WIT Press


Risk Modelling Of Shale Gas Development Scenarios In The Central Karoo



Price

Free (open access)

Paper DOI

10.2495/SDP-V13-N2-294-306

Volume

Volume 13 (2018), Issue 2

Pages

12

Page Range

294 - 306

Author(s)

GREGORY O. SCHREINER & LUANITA SNYMAN-VAN DER WALT

Abstract

The scientific assessment of shale gas development was compiled by over 200 authors and peer reviewers from around the world. Novel methods of assessment were used, based on the concepts of scenarios, risk and predictive landscape modelling. Three development scenarios were assessed against a baseline scenario, across 17 topic-specific chapters. Risk profiles for spatially explicit impacts in distinctive receiving environments were generated and investigated with and without mitigation. Risk was determined by simultaneously considering the consequence of an impact and its likelihood of occurrence, with topic-consequence terms calibrated to ensure a degree of consistency across all topics. A landscape risk model was populated to generate a composite spatial overlay representing the cumulative evolution of the risk profile across the scenarios, representing the full lifecycle of shale gas development activities from initial exploration to final closure and site remediation. For the production-scale scenarios, risk ranges from very high and high before mitigation; to generally moderate after mitigation, assuming that best-practice mitigation is applied and that adequate governance and institutional capacity exists to enforce it. Given the expanse of the study area (171 811 km2) and the relatively small physical surface footprint of shale gas development activities, mitigation best practice is led through application of the mitigation hierarchy, prescribing avoidance of impacts first, largely by adjusting the exact location of wellpads, roads and other structures to not coincide with sensitive surface and geophysical features. Through effective project planning, the majority of sensitive environments in the Central Karoo can be avoided, thus maintaining the social and ecological character and integrity of the region which is so important to many stakeholders. From a cumulative risk perspective, modelling results suggest that shale gas development activities, at the scale expected in the large-scale gas production scenario, may be near to exceeding the development threshold of the Central Karoo given the current paucity of water, skills and infrastructure in the region.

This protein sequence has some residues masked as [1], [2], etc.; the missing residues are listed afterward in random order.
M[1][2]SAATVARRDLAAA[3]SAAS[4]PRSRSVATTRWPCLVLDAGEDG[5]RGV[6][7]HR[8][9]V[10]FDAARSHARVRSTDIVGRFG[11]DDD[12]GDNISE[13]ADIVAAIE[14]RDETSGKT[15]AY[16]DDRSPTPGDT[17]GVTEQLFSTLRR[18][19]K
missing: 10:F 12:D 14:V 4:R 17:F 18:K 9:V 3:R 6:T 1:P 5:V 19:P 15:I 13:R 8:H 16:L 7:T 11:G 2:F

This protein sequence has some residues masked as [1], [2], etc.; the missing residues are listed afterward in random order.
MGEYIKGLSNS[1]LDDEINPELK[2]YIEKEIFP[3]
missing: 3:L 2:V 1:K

Keywords

avoidance, hydraulic fracturing, landscape modelling, risk, scenarios, scientific assessment, shale gas development, thresholds